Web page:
07/06/2018 – This is an historical shot for those old enough to remember the pre-decimal paper money. The red-brown ten bob note; the green pound; the rarely seen five pound note and the never seen brown ten pound note. The picture is taken inside the Bank of England’s museum which is  accessed through their airport style entrance in Threadneedle Street.

I think this is an appropriate picture to remember my visit to Bank station

Settings: Camera – Canon EOS 200D; Aperture – ƒ5; Shutter Speed – 1/160; Focal Length – 43mm; Film Speed – ISO2500; Google Photo Filter – Metro

#12: Clapham Junction – ‘Platform 18’

20/06/2018 – And as with all good stations, there’s a neighbouring watering hole; here it’s classically called The Junction pub which tries to market itself as the 18th platform encouraging travellers into its ‘beer garden’.

The iconic wall art of David Bowie captures my interest immediately as I’m a lifelong fan of his music ever since I was introduced to Ziggy Stardust and his Spiders from Mars. So I have a personal connection with this image, which helps to connect my visit and enjoy the amusing way the pub is exploiting it’s position with the railway station. As you see, the wall on which the image is portrayed is in fact the back of the station.

I’ve cropped the bottom of the image to remove the somewhat untidy nature of the alley and beer garden entrance, and I think the final picture helps to focus on the wall art, the station’s name and its proximity to the station.

Settings: Camera – Canon EOS 200D; Aperture – ƒ8; Shutter Speed – 1/200; Focal Length – 39mm; Film Speed – ISO100; Google Photo Filter – Auto

#13: Enfield Town – ‘Enfield Vicarage’

27/06/2018 – 36 Silver Street is Enfield Vicarage, a Grade II listed building with some parts dating back to the 16th Century. Situated next to St Andrew’s Church, this two storey white rendered building is nicely lit in the sunshine.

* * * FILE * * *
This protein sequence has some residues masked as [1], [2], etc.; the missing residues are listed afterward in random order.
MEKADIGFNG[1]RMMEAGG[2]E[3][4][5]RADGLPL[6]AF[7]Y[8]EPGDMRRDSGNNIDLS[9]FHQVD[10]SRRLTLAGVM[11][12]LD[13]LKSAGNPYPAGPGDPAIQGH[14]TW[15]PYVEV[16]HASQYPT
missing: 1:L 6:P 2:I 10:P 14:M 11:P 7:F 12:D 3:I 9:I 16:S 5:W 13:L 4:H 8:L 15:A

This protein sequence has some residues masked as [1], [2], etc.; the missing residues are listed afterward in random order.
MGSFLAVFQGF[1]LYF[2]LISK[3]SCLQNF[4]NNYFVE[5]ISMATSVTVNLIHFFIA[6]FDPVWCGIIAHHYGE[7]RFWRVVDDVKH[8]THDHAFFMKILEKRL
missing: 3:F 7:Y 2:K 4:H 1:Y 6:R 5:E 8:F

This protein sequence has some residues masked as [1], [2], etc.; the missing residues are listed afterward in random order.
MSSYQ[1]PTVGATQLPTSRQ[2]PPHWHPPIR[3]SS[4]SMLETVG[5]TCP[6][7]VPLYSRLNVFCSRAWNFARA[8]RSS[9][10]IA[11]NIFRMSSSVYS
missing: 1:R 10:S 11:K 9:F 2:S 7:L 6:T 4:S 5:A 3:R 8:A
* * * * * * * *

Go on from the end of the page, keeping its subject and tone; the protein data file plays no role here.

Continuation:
I’m standing on the opposite side of the road trying to capture this scene through passing traffic as just down the road are traffic lights which control the flow along the street. I’m also trying to judge the passing pedestrians to create a sense of movement against the stark white walls. This lady with her shopping trolley, presumably on her way into town, obliged. I think this shot nicely sets the scene, helped by the fact the pedestrian is wearing a light top in contrast with the brick wall but also complementing the whitewashed walls.

Settings: Camera – Canon EOS 200D; Aperture – ƒ8; Shutter Speed – 1/160; Focal Length – 20mm; Film Speed – ISO250; Google Photo Filter – Auto

#14: Hammersmith – ‘Baguettes

28/06/2018 – Hammersmith open air food market sits nicely along Lyric Square positioned between King Street and Beadon Road, and Olivier’s Bakery is the first stall I approach as I enter the food market. It’s fast approaching lunchtime so the square is very busy with office workers out to sample the variety of culinary delights on offer.

This is my first attempt at ‘food’ photography, but thankfully I was given a free hand to explore the stall without getting in their way as they served their customers.

This is a simple, close up shot of the day’s freshly baked baguettes displayed rather neatly, although more out of necessity so that the stack remains intact. Nevertheless, their colour and geometric shape makes for a rewarding reminder of the day. I’ve enhanced the picture with a yellow filter to promote the baguette’s natural colouring. My free baguette was nice…

Settings: Camera – Canon EOS 200D; Aperture – ƒ5.6; Shutter Speed – 1/200; Focal Length – 55mm; Film Speed – ISO160; Google Photo Filter – Palma

Categories
Piccadilly TfL Underground

#08: Heathrow T5 – 23/05/2018